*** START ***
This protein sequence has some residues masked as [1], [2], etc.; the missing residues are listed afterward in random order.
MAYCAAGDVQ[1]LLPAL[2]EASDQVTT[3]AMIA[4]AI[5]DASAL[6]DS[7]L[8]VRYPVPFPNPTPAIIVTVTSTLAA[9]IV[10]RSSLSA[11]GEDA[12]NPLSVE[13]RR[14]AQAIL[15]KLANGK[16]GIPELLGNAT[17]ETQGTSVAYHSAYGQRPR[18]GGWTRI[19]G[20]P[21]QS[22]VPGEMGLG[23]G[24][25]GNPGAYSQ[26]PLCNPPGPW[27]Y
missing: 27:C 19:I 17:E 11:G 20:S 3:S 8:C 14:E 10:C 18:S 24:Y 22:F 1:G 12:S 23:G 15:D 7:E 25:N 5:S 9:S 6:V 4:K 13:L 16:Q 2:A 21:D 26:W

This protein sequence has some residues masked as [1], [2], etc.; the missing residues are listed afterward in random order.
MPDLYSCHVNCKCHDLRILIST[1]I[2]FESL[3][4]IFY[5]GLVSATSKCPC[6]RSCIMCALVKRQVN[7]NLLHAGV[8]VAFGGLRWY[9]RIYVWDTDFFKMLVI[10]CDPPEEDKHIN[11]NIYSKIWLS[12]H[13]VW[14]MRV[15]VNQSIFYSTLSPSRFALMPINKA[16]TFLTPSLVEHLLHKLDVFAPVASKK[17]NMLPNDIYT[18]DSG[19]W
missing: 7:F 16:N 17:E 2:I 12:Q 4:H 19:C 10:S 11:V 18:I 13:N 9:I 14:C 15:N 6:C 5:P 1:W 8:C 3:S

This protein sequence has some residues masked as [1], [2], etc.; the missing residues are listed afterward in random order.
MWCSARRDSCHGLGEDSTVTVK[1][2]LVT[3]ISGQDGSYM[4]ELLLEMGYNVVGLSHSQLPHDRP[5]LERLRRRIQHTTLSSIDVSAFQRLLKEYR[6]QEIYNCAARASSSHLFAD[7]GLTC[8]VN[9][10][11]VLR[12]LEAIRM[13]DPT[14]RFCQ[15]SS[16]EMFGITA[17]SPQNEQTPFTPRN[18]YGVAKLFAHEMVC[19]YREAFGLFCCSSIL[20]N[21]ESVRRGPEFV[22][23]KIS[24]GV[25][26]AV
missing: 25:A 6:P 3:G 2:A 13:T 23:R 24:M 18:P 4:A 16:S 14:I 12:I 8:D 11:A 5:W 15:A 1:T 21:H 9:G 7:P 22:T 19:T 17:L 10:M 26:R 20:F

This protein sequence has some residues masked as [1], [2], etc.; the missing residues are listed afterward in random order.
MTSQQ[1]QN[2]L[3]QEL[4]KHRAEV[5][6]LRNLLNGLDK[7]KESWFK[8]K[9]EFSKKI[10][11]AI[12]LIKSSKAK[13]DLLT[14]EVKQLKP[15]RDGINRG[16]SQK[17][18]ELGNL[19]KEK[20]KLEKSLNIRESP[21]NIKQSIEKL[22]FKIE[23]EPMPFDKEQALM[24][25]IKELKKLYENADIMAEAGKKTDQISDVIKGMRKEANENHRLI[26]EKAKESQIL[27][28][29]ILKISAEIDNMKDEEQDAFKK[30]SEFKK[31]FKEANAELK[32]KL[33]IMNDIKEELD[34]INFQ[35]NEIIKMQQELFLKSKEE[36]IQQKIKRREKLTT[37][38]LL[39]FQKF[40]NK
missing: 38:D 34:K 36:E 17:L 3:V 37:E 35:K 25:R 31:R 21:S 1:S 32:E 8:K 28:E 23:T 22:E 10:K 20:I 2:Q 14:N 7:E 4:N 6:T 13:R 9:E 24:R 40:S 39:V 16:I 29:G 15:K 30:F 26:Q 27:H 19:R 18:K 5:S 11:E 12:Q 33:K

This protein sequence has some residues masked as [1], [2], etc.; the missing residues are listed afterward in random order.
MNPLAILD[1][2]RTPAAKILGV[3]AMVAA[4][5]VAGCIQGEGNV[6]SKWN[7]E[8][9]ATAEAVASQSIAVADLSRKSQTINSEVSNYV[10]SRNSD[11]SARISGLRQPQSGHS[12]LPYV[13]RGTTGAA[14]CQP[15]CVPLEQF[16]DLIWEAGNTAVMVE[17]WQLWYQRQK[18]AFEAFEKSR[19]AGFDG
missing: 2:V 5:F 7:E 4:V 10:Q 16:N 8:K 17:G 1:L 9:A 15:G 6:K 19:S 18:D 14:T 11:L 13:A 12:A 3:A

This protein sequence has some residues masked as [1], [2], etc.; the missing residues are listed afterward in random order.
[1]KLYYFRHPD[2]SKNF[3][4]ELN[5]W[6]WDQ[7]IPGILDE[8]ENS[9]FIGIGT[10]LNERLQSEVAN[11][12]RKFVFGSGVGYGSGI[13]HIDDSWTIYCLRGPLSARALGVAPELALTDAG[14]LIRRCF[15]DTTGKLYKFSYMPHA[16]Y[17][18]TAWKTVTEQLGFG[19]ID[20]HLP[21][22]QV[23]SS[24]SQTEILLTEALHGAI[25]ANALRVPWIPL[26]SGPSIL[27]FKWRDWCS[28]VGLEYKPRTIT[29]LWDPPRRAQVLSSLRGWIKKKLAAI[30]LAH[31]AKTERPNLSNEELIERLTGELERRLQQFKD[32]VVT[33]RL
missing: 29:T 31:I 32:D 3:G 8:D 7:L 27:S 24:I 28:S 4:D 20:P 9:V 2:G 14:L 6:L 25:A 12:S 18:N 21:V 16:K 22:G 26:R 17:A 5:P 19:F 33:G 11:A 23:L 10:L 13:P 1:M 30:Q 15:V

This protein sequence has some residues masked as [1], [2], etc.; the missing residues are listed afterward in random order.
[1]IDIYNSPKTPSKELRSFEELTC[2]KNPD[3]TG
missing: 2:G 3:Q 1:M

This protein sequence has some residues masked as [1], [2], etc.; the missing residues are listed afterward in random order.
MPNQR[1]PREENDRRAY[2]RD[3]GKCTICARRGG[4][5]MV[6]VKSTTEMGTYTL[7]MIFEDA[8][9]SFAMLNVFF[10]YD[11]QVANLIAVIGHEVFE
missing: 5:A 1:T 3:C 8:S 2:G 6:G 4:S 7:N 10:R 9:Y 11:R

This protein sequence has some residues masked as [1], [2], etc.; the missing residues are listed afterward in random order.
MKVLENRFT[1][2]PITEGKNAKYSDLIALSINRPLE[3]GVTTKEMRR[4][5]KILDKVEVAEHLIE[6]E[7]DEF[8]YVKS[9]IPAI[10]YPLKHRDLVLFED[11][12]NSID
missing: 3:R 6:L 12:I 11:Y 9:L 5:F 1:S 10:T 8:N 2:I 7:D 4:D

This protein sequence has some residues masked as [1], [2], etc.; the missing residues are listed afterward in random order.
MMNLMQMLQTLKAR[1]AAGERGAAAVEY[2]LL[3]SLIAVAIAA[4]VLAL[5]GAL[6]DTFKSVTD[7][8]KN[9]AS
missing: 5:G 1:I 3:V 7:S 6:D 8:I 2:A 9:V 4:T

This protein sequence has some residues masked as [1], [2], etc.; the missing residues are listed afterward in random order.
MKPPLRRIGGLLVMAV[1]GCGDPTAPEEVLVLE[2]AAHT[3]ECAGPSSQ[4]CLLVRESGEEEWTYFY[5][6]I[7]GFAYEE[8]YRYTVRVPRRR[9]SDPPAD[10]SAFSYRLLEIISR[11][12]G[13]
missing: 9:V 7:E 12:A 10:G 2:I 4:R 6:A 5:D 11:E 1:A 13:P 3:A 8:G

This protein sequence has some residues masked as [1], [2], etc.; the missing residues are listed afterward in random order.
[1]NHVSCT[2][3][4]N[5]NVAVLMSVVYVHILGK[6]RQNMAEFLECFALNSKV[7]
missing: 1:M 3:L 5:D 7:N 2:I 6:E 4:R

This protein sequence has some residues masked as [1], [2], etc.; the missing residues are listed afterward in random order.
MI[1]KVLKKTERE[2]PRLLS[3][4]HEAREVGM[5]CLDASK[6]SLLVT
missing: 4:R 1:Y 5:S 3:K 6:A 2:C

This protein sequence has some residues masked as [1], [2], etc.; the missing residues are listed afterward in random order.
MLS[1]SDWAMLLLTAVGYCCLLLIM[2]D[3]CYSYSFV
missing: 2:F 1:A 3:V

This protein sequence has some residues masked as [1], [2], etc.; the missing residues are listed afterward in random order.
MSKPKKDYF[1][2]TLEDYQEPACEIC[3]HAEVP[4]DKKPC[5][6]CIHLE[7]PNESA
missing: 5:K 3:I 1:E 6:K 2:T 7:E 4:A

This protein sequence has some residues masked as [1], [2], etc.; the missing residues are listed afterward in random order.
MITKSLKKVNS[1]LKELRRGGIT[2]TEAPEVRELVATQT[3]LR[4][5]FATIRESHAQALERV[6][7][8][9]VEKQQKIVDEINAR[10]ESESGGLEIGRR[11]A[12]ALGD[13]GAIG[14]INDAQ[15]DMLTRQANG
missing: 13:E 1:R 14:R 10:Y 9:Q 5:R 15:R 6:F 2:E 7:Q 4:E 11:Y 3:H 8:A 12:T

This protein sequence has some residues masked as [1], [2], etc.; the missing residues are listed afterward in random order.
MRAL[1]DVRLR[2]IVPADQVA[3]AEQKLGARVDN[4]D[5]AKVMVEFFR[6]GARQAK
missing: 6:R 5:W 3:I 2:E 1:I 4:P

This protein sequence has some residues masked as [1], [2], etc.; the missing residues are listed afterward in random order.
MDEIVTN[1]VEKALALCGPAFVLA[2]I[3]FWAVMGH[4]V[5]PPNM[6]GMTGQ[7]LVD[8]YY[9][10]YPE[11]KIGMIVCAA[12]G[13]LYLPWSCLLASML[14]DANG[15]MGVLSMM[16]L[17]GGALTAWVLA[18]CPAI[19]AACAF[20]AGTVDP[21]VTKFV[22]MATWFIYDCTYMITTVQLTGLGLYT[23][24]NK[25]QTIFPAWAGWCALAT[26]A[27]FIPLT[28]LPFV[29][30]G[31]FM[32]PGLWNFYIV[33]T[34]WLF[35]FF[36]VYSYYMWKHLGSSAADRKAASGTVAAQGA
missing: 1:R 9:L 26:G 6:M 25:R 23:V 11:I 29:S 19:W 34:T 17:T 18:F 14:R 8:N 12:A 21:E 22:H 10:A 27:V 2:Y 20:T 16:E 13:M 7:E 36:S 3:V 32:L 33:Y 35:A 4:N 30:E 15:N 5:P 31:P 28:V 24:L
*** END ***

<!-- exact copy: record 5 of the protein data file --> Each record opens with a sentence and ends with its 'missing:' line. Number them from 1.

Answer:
This protein sequence has some residues masked as [1], [2], etc.; the missing residues are listed afterward in random order.
MNPLAILD[1][2]RTPAAKILGV[3]AMVAA[4][5]VAGCIQGEGNV[6]SKWN[7]E[8][9]ATAEAVASQSIAVADLSRKSQTINSEVSNYV[10]SRNSD[11]SARISGLRQPQSGHS[12]LPYV[13]RGTTGAA[14]CQP[15]CVPLEQF[16]DLIWEAGNTAVMVE[17]WQLWYQRQK[18]AFEAFEKSR[19]AGFDG
missing: 2:V 5:F 7:E 4:V 10:Q 16:N 8:K 17:G 1:L 9:A 15:G 6:K 19:S 18:D 14:T 11:L 13:A 12:A 3:A